Once Valentine’s Day passes, my winter attention turns to thoughts of spring and, more precisely, my summer garden. I start planting seeds indoors and/or hanging them in clear plastic baggies with a little water and tissue for germination from windows throughout the house.
There are numerous books from expert gardeners available with handy tips for planning, soil preparation, cold climate planting, garden care, pest control, harvesting, saving your seeds and a multitude of other how-to advice for better gardening. I like to look them over during the winter months to broaden my gardening horizons. I don’t use them as my Bible however, as I am more into the classic “The Secret Life of Plants” by Peter Tompkins and Christopher Bird, which reveals the sentient nature of all growing things.
My gardening goal is not to have the biggest, most beautiful, lush, vegetable-producing extravaganza in the neighborhood, but to have a place where I can commune with some wonderful creatures and energies of nature, nurturing them in the way I feel intuitively drawn to do, while they nurture me on many levels, including with the rewards of countless delightful, delectable indulgences of the palate. Anyone can throw chemicals into the soil and grow large veggies and fruits. I want a safe environment for all species and future generations.
Last spring, while peacefully and quietly weeding in the back eighty, (inches that is, as our garden is relatively small), a tiny rabbit that had to be only days old hopped right into my lap! It was the most beautiful sight. This scrawny, velvety-soft critter, possibly exploring for the first time, came face to face with our planet’s most fierce species of predator, the human. I lifted this “wiggly wabbit” up into the air for a closer look. It scrambled out of my grasp and disappeared into thin air, just like it arrived. I decided just to enjoy the essence of its blur. It had passed an early lesson on escaping dangerous situations, and hopefully, learned an even more important lesson about not getting into precarious situations in the first place.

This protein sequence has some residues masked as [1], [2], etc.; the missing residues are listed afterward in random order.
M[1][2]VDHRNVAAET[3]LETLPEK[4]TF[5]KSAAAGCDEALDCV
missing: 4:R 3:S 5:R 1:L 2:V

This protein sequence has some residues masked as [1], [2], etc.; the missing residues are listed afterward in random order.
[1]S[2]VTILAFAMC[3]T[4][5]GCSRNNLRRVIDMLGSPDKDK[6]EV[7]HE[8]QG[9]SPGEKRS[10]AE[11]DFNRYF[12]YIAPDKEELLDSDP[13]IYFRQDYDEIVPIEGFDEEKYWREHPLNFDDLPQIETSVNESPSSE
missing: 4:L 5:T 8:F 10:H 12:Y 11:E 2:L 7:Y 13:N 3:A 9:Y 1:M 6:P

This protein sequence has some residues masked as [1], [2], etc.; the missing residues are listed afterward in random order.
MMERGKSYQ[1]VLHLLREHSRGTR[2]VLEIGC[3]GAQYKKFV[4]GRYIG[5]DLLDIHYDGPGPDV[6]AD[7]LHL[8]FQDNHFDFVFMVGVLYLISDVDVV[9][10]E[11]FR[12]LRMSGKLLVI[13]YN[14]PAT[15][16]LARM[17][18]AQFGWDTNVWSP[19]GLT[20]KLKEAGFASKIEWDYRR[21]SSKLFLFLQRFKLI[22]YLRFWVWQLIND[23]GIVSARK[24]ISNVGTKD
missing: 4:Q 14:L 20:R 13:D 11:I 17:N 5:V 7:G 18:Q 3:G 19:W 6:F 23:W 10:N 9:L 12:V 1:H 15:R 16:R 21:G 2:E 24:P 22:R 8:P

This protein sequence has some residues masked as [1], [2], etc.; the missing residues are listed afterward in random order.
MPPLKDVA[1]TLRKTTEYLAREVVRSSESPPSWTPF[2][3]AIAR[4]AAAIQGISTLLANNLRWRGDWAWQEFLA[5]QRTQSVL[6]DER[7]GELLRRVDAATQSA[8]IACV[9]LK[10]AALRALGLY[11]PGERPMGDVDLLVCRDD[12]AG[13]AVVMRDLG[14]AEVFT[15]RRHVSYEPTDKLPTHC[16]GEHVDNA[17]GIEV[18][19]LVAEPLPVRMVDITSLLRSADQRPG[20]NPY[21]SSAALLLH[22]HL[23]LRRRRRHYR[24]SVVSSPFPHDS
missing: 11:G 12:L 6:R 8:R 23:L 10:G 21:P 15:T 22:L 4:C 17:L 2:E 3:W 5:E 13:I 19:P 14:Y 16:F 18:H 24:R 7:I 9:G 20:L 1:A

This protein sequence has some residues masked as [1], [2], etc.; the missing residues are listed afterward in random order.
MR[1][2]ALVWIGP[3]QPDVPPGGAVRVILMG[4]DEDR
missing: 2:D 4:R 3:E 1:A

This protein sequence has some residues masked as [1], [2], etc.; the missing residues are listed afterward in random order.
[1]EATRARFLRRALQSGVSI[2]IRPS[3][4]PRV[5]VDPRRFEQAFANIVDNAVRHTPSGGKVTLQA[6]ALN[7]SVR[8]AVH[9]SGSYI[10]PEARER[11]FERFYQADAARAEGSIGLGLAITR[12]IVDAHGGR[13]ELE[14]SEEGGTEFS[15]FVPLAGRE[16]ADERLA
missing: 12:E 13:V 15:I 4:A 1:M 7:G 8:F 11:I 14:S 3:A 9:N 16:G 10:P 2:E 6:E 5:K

My backyard organic garden, (or b.o.g. for short), is a place where I can be close to nature without having to get into my car.
I can just walk out the door and be in a wildish space. I don’t chase out other beings that hole up back there. Much of what is grown is eaten by the local habitat. Birds and chipmunks enjoyed nearly half of our strawberries last season, while a raccoon ate all our corn on the cob.
Our raspberries, rhubarb, sweet peas and tomatoes, however, were savored in our kitchen and we had such an abundant supply of pears that I’m still adding them to sauces and juice. The gifts of my “b.o.g.” bring good fellowship and nourishment to all that indulge.
Kevin McGrath is not a master gardener, but a master lover of gardens and nature.
Excerpted with permission from the Spring 2010 issue of Health & Happiness U.P. Magazine. Copyright 2010, Intuitive Learning Creations. All rights reserved.